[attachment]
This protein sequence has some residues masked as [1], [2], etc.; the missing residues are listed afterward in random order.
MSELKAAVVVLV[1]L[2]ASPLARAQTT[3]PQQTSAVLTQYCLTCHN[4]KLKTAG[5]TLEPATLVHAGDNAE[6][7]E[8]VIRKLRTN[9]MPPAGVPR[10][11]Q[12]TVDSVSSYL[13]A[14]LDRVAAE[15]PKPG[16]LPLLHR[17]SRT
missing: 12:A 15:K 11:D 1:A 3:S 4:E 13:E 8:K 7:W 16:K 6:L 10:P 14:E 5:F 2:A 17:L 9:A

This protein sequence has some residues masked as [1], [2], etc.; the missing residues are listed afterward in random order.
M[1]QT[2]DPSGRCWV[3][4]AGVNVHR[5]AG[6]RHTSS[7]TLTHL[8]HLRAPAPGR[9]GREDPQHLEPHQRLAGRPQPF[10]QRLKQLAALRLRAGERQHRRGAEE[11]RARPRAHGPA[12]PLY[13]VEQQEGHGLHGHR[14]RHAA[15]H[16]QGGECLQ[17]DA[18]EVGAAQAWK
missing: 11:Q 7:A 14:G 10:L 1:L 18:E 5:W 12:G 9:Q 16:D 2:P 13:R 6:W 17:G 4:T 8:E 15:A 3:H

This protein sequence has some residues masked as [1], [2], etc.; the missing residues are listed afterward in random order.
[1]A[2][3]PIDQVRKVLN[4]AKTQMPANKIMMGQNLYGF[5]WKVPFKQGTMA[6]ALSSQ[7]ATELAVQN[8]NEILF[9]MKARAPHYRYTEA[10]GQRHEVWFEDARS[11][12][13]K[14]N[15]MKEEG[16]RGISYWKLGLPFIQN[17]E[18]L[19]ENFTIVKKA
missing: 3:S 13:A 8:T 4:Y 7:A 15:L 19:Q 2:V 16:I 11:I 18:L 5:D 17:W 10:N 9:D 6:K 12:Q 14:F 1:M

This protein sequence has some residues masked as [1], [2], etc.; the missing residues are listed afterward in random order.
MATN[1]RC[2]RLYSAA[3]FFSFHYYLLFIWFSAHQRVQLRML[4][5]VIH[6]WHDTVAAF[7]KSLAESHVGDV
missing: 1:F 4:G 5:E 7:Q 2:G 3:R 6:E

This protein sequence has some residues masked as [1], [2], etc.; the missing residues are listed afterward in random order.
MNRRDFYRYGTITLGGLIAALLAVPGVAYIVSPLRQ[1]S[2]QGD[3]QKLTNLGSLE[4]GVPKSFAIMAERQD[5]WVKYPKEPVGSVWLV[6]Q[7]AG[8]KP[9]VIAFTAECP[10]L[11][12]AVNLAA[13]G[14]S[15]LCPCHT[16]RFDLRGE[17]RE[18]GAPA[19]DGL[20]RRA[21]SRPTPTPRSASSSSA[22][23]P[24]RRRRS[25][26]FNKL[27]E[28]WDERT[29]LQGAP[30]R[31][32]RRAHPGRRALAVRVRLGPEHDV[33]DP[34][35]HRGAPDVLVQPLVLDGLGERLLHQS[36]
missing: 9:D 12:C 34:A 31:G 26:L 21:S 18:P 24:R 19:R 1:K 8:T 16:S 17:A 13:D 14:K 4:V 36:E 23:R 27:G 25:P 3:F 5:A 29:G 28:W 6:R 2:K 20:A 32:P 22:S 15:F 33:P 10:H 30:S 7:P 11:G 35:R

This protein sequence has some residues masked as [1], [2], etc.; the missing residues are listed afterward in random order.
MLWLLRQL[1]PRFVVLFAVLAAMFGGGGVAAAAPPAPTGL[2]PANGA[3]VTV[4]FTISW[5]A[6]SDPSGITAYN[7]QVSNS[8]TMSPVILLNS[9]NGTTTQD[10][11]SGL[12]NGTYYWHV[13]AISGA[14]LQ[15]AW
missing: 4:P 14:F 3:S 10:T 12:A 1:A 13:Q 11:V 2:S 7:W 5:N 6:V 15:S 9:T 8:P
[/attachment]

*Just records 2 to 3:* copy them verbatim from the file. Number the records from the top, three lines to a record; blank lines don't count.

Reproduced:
This protein sequence has some residues masked as [1], [2], etc.; the missing residues are listed afterward in random order.
M[1]QT[2]DPSGRCWV[3][4]AGVNVHR[5]AG[6]RHTSS[7]TLTHL[8]HLRAPAPGR[9]GREDPQHLEPHQRLAGRPQPF[10]QRLKQLAALRLRAGERQHRRGAEE[11]RARPRAHGPA[12]PLY[13]VEQQEGHGLHGHR[14]RHAA[15]H[16]QGGECLQ[17]DA[18]EVGAAQAWK
missing: 11:Q 7:A 14:G 10:L 1:L 18:E 5:W 12:G 9:Q 16:D 2:P 13:R 6:W 17:G 4:T 8:E 15:A 3:H

This protein sequence has some residues masked as [1], [2], etc.; the missing residues are listed afterward in random order.
[1]A[2][3]PIDQVRKVLN[4]AKTQMPANKIMMGQNLYGF[5]WKVPFKQGTMA[6]ALSSQ[7]ATELAVQN[8]NEILF[9]MKARAPHYRYTEA[10]GQRHEVWFEDARS[11][12][13]K[14]N[15]MKEEG[16]RGISYWKLGLPFIQN[17]E[18]L[19]ENFTIVKKA
missing: 3:S 13:A 8:T 4:Y 7:A 15:L 19:Q 2:V 16:I 11:I 18:L 5:D 17:W 10:N 9:D 6:K 12:Q 14:F 1:M